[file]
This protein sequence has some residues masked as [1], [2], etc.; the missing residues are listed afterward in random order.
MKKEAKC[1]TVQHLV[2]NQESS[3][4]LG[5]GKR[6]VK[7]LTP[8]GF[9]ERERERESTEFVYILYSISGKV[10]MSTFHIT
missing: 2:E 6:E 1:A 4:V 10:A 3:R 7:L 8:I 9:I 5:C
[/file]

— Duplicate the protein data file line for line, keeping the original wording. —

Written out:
This protein sequence has some residues masked as [1], [2], etc.; the missing residues are listed afterward in random order.
MKKEAKC[1]TVQHLV[2]NQESS[3][4]LG[5]GKR[6]VK[7]LTP[8]GF[9]ERERERESTEFVYILYSISGKV[10]MSTFHIT
missing: 2:E 6:E 1:A 4:V 10:A 3:R 7:L 8:I 9:I 5:C